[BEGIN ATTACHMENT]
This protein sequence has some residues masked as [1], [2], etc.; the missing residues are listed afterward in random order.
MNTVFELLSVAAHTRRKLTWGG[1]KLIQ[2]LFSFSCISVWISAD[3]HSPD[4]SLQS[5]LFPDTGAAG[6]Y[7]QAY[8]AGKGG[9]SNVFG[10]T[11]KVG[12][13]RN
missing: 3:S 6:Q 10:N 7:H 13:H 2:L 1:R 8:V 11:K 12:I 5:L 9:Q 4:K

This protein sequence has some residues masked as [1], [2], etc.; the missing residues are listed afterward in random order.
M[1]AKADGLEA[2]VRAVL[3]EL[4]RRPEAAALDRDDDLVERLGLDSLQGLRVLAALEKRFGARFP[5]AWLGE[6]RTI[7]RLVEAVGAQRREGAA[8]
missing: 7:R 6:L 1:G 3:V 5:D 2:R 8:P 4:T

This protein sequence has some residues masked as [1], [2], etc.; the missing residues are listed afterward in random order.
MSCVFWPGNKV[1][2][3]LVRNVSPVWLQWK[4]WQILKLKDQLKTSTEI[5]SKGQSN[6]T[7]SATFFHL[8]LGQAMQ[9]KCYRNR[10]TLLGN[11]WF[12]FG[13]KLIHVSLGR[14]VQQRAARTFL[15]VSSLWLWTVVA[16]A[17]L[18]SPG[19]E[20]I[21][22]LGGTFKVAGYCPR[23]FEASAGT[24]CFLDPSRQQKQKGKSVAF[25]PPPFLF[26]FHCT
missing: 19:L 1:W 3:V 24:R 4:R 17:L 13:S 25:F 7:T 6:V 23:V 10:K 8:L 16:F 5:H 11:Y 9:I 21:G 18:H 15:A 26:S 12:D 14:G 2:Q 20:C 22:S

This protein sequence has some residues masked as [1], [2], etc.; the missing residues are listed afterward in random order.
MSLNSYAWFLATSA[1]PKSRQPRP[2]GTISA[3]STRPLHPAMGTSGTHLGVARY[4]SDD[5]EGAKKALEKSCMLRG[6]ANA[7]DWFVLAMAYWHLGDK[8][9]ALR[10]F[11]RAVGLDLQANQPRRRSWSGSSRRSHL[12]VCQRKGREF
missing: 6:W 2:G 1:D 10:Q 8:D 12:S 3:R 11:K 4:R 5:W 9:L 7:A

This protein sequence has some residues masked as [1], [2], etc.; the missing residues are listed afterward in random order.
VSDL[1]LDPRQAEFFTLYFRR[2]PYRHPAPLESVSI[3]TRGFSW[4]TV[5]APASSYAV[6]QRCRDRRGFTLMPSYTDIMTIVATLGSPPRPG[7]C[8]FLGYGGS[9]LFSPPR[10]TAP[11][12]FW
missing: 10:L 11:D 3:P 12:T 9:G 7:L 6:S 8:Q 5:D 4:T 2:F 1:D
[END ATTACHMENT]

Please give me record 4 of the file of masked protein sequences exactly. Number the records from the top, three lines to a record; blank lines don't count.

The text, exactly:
This protein sequence has some residues masked as [1], [2], etc.; the missing residues are listed afterward in random order.
MSLNSYAWFLATSA[1]PKSRQPRP[2]GTISA[3]STRPLHPAMGTSGTHLGVARY[4]SDD[5]EGAKKALEKSCMLRG[6]ANA[7]DWFVLAMAYWHLGDK[8][9]ALR[10]F[11]RAVGLDLQANQPRRRSWSGSSRRSHL[12]VCQRKGREF
missing: 6:W 2:G 1:D 10:Q 8:D 12:S 3:R 11:K 4:R 5:W 9:L 7:A